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'I went from an NHS call centre to Thales cyber director'

Kirsty Perrett never dreamed she’d end up in cybersecurity – or that she could make it in the industry. In her own words, she reveals her inspirational journey to the top...

Men still outnumber women by three to one in the cybersecurity industry. This is why it’s vital to take stock and showcase the accomplishments of women within the sector. While there has been great progress in establishing greater gender-balance across the industry, there is still much more to be done.

Kirsty Perrett, lead cyber engineer at defence and engineering firm Thales is a role model for women. Not only is she helping to diversify the cyber workforce, but she entered the industry unconventionally, having previously worked for the NHS.

In a nod to International Women in Cyber Day, SC Media asked Kirsty about her cyber journey and what she believes needs to change within the industry.

Kirsty, what did your pathway into cybersecurity look like?
I didn’t have a typical route into cybersecurity. I liked biology at school, so intended to study Biomedical Science – I dropped out after day one. I immediately knew it wasn’t for me.

You don’t necessarily need a degree to do well, and it doesn’t make you an expert – there’s a lot to be said for hands-on experience that you glean throughout the years. Most of my friends don’t work in the field that they hold a degree in.

When I was at school would I have wanted to study cyber? No. I thought it was too clever for me. I assumed you’d have to be good at maths – and that wasn’t me. But I’ve always been fascinated by computers, and I got to experience the impact of computing from the ground up during my career in the NHS.

Why is diversity so important?
Cyber impacts every single aspect of our lives. We need to raise awareness of that, and encourage people from all walks of life into the profession.

Throughout my career progression in the NHS, I got to see the real-world impact that technology and cybersecurity can have on our world. WannaCry was a prime example of that. That was my first experience of seeing just how cyber can impact critical infrastructure. I also got to witness just how much difference a good team can make in those scenarios.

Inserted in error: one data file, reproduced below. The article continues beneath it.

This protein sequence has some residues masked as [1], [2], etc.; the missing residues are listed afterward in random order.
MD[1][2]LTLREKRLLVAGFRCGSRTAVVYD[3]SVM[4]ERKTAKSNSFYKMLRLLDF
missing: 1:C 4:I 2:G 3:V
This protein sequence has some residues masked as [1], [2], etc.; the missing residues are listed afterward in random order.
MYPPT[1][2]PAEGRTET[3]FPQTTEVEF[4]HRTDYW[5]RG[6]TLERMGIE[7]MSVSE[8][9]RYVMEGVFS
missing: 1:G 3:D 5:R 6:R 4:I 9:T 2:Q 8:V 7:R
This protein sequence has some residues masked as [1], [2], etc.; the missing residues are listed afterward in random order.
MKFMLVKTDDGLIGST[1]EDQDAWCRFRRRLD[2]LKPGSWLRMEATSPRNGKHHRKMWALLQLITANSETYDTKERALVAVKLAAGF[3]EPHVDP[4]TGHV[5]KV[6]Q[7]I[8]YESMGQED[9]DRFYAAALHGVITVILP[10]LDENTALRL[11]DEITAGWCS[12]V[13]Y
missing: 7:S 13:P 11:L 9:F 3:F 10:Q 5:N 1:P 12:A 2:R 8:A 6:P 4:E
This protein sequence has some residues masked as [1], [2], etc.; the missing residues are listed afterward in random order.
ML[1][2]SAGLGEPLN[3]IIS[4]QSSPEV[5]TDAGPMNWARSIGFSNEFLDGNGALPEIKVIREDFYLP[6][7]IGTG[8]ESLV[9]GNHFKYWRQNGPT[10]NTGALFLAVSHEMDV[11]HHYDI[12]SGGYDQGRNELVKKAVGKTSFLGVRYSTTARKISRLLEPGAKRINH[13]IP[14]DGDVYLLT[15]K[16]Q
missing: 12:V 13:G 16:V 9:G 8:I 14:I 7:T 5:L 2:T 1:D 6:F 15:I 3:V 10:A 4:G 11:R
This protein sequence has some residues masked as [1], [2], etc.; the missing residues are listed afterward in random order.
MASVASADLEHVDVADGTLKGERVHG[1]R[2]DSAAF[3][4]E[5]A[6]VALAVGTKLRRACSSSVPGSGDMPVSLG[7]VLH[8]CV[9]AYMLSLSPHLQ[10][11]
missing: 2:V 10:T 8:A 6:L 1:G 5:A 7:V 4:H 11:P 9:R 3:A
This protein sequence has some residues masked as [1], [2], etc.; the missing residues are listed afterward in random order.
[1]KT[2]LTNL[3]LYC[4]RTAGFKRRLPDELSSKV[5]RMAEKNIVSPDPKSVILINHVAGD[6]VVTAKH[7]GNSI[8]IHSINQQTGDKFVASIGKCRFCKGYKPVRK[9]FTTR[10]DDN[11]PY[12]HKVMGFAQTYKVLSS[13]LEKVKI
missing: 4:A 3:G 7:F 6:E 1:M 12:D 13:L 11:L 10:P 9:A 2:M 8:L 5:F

Cyber is everywhere. It impacts us all, and as such there’s a variety of career paths you could get into – and that requires a diversity of talent.

How do we get more women into cyber?
The industry is very male-dominated… we still need to see a shift in attitudes. If you ever feel like you are a ‘tick’ box – just know that you are there because of your own skills and merit.

It’s easy to see how women can develop imposter syndrome in these scenarios. We need to stop gender classifying certain job roles or sectors.

I believe we need to bring a spark to STEM education. In school you’re not necessarily given the best foundation for the working world or taught real-life applications. You're taught a subject to pass an exam in that subject. It can all feel very much like a ‘tick box’ at times.

I love working with schools to bring cyber to life. It’s been a great experience to work with school children and actually translate that learning into something real and tangible. Raising future talent requires a collaborative approach from education, industry and government. It needs to be a joined-up approach.

What advice do you have for women looking to get into the industry?
To any women or girls who are passionate about a career in this sector – let that passion shine through and pursue it. Invest in yourself and seek out any training opportunities that you can. There’s also a large community of women in cyber groups where you can join, network and ask questions.

International Women in Cyber Day has inspired women from around the globe to create and host events to celebrate women in cybersecurity. Find out more here

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